Skip to main content

Birth Experiences: Nervous Energy

Shannon Breuner Nelson shares, "From the moment I saw those two lines on my pregnancy test, I was terrified to give birth."
  • Author:
  • Updated:

Editor’s Note: At TodaysMama, we believe that every mother has the right to choose her birth experiences and that every experience is different. One experience we’d like to forego is the tradition of only sharing birthing horror stories…because, really, how is that helpful? We’ll continue to share stories of homebirth, hospital birth and the occasional I-meant-to-have-a-hospital-birth-but-I had-my-baby-at-home-but-it-worked-out story.

-Erin Oltmanns, Managing Editor

From Shannon Breuner Nelson:

From the moment I saw those two lines on my pregnancy test, I was terrified to give birth.

It was fairly easy to ignore my anxiety during the first trimester. I was so busy alternating between being exhausted and queasy, that even though it was a nagging little thought in the back of my mind, mostly I could block it out just trying to make it through those first twelve weeks.

The second trimester, it became a little harder to ignore. We found out that we were having a girl, and while I was thrilled at the thought of becoming a mother, I was worried about what to expect and her looming entrance into the world.

At one of my check-ups at the end of the second trimester, the nurse handed me a packet for registering at the hospital, and I just about broke out into a cold sweat then and there. Time was running out, and there was no ignoring that the end was near.

Scroll to Continue

Recommended for You

My obstetrician talked to me about a birthing class that she promised would cover all of the basics and encouraged my husband and I to go. I told her that I would sign us up but made her promise that it wasn’t a class with a video, which I was confident would send me into a complete nervous spiral.

About fifteen minutes into class, out came the VCR and the video, and while my first urge was to bolt for the door, I tried to lower my panic levels and watch the sneak preview of a birth that was in my very near future. I bravely sat and watched the demonstration on screen of an epidural, and I felt a tug on my arm from my husband. Dressed in a white button down from work, his face was just about the same color as his shirt, and he said he had to go out and get some air. The epidural video had pushed him over the edge, and I knew between the two of us, we were in trouble.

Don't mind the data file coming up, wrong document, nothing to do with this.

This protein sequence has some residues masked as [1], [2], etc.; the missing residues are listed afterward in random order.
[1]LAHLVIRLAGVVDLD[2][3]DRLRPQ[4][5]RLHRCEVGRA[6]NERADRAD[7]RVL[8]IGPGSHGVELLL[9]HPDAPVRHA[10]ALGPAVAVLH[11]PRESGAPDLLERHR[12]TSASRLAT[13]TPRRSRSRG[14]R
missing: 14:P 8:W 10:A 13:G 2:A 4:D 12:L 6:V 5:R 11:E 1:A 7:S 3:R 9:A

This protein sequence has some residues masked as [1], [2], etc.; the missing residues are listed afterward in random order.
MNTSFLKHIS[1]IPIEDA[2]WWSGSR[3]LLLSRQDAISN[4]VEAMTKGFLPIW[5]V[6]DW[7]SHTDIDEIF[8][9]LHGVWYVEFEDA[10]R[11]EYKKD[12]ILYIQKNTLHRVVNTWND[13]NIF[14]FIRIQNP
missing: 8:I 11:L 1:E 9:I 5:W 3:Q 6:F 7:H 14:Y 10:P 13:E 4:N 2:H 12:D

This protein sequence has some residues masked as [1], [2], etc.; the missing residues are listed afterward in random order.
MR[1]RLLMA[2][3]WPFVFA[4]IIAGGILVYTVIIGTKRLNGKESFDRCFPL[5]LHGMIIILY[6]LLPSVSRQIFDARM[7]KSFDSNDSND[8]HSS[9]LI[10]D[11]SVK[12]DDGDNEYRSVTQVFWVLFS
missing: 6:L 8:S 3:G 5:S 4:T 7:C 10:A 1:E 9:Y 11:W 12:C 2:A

The last month came, and I started my weekly visits to the doctor. As soon as my due date came, something switched in my head, and all of a sudden, I was very ready for her to come out, even if it meant I had to face my fear. But my due date came and went, and an appointment to schedule an induction was made.

I worked until my due date, and that very first Monday I was home alone waiting to go into labor, my nervous anxiety took over. I made bread. I vacuumed the whole house. I went out to lunch and put red chili pepper flakes all over my pizza. I walked the dogs twice the length that I normally do and nothing happened. But around seven that night, I started to feel a little queasy. I won’t go into too much detail here, but while some bodies do some sort of pre-labor cleanse, my body went into a frenetic spring cleaning that went well beyond a cleanse. After a long two hours, I called my doctor, and the on-call doctor called me back and told me that it wasn’t labor, just the stomach flu. I put down the phone and burst into tears, because I knew that wasn’t what it was. I was sick most of the night, and around 4am I started having some pretty serious cramping, but probably since I boycotted those birthing classes, I didn’t pick up very quickly on the fact that I was having contractions. That burst of water about an hour later clued me in, and we were on our way to the hospital, contractions less than three minutes apart.